Like lots of Britons over many centuries, John Bellingham held a grudge against the government. But Bellingham — who'd spent years imprisoned in Russia, under false accusations, received no bailout and then no subsequent compensation from the British government — was determined to have his revenge.
At the end of his tether, he decided to make the top brass — prime minister Spencer Perceval — pay with his life.
At around 5pm on the afternoon of 11 May 1812, Bellingham sat quietly by a fireplace in the lobby of the Palace of Westminster. He had become a regular visitor to Parliament over the past few weeks, examining MPs from the gallery of the House of Commons with a pair of opera glasses. As Perceval entered the lobby through a side door around 15 minutes later, with "light and lithesome step", Bellingham rose from his seat, bearing a loaded pistol (a second was hidden inside his coat), and fired a shot directly at the prime minister's chest.
The lobby went into a shocked silence as the prime minister, it's said, reacted with equal theatricality, staggering, falling to the ground and crying out "I am murdered!"' or something to that effect.
Rushed into the Speaker's apartments by fellow Members of Parliament, Perceval now only muttered a few 'convulsive sobs', and was soon after pronounced dead. He was the first — and remains the only — British prime minister to be assassinated.
Yet how many visitors could point to the spot where Perceval fell? Certainly, there is no equivalent of the Sixth Floor Museum.
In fairness, the spot where Perceval fell looks very different to how it did then. The Houses of Parliament themselves fell in 1834, in a devastating fire, and images of the shooting depict a rather plain looking lobby, in contrast to the resplendent setting of Augustus Pugin's later interior designs. The fireplace was never rebuilt.
Still, though today's Central Lobby bustles with statues of those who've trodden these corridors of power, Perceval gets short shrift; marble MPs gaze coldly over the murder scene, but nothing commemorates the fact that Perceval was struck down dead, while performing the most important job in the country.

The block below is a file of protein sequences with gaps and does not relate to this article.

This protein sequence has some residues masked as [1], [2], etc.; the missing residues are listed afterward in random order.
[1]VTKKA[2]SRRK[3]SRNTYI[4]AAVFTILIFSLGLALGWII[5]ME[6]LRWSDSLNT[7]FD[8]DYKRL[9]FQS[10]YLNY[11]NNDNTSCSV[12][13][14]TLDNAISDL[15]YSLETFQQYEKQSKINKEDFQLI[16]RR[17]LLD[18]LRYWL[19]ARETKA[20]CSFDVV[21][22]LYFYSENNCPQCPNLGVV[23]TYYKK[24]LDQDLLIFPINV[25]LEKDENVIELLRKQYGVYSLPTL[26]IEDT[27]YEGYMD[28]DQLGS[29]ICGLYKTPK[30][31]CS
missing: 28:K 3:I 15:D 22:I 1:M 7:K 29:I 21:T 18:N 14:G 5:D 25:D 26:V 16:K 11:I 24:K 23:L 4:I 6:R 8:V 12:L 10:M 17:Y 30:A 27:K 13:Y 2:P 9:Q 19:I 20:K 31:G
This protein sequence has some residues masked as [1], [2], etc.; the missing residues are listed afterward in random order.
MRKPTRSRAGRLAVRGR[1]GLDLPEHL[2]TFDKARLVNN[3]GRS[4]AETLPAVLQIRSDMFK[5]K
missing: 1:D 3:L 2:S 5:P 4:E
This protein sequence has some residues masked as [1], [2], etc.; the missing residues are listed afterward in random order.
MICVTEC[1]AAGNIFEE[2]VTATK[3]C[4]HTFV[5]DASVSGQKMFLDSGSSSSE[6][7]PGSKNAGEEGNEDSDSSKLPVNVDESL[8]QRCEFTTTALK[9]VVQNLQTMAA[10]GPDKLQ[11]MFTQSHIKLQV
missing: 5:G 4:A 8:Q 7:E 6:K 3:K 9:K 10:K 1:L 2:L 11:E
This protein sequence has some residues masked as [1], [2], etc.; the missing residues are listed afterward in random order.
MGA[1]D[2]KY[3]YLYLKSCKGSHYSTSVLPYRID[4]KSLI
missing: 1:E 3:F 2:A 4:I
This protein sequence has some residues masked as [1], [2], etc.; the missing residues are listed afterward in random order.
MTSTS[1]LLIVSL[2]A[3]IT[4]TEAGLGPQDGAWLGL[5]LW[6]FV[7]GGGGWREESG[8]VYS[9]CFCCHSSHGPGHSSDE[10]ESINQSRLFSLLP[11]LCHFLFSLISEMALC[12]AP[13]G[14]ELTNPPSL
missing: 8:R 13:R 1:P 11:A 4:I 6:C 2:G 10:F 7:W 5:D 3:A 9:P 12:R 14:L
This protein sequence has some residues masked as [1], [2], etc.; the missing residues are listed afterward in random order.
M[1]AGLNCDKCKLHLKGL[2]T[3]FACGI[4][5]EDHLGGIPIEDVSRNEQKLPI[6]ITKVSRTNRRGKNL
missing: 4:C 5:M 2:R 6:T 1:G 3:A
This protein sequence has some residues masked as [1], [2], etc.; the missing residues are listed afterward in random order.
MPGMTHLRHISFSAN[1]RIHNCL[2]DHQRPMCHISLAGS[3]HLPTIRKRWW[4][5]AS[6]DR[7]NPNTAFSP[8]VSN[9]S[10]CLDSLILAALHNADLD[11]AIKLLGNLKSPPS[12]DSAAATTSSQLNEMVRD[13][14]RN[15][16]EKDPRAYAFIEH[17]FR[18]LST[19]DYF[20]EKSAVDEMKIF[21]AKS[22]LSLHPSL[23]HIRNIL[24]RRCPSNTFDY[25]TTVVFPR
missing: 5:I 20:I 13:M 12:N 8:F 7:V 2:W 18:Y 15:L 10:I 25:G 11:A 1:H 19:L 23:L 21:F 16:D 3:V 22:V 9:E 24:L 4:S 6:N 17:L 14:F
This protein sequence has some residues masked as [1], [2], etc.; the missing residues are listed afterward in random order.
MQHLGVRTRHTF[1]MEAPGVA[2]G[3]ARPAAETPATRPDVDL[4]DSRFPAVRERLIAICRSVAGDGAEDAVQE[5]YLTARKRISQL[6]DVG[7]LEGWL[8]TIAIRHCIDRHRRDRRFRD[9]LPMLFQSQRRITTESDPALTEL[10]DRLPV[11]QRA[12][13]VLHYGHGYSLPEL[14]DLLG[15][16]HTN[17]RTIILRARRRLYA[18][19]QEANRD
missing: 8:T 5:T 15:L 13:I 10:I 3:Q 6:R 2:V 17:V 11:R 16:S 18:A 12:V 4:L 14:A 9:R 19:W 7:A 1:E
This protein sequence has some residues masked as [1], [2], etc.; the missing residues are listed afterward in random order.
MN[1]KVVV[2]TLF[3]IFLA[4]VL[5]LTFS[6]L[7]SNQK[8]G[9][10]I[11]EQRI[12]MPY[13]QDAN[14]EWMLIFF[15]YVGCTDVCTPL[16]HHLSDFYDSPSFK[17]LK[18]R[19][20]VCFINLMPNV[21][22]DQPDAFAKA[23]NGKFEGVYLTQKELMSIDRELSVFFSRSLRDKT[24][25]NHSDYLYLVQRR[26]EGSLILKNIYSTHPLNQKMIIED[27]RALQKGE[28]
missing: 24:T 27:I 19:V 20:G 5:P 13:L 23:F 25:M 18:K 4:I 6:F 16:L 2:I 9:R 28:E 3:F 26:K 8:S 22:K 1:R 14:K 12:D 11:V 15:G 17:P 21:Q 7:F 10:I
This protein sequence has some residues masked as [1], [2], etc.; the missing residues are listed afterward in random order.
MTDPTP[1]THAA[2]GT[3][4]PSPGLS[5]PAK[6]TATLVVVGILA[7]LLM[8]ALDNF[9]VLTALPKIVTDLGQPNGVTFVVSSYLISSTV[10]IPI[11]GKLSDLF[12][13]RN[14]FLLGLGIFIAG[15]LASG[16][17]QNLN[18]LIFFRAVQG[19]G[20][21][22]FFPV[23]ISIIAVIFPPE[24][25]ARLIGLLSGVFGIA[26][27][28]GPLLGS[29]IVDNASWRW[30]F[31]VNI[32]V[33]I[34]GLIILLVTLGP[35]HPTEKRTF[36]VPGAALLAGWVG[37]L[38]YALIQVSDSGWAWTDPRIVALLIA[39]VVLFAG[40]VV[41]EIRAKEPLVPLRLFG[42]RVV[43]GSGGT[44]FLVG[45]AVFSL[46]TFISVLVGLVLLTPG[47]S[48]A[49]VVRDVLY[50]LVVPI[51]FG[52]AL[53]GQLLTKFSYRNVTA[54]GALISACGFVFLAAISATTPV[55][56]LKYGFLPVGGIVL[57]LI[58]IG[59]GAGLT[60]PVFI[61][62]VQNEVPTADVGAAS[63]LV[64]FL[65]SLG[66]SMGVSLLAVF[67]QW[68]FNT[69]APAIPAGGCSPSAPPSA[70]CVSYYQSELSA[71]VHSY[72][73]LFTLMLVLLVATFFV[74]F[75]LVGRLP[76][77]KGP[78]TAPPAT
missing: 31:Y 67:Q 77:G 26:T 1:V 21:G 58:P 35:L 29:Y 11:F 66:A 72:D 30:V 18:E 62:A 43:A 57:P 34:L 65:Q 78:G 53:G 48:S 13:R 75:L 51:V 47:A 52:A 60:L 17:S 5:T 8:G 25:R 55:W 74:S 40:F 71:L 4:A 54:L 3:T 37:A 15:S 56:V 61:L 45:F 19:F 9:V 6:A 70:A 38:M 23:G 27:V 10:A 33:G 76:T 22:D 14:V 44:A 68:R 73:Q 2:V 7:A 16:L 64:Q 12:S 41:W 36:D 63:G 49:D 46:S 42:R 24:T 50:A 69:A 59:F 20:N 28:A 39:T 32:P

True, there are memorials to Perceval in Lincoln's Inn and Westminster Abbey, but these are humble in appearance, the former written in Latin, the latter in "anything but pride of place". In 2012, calls for another monument to Perceval were dismissed by the government.
An account of Perceval's funeral, which started from Downing Street, describes:
Mutes and Attendants on horseback; Hearse and Six with the Body; Six Mourning Coaches, followed by 25 Carriages, the Carriages of the Cabinet Ministers, Relatives of the deceased, his own Carriage, &tc.
The strong and general impressions of unaffected sorrow which were manifested , bore ample testimony of the high estimation in which the deceased was held."
But did the country as a whole weep for Perceval so heartily? Some sources claim that Perceval's death was met in many quarters with 'jubilation'. And how many Brits today know that the former PM lies in a Charlton churchyard?
As for Bellingham: justice was swift and brutal. He was sentenced to death, and hanged just a week after he'd killed Perceval. For a short while, he was celebrated by some as a principled hero — one who calmly explained on the scaffold why he was about to die, and why he had no regrets for dispatching with the prime minister.
You can see the spot where Spencer Perceval was killed on a tour of the Houses of Parliament.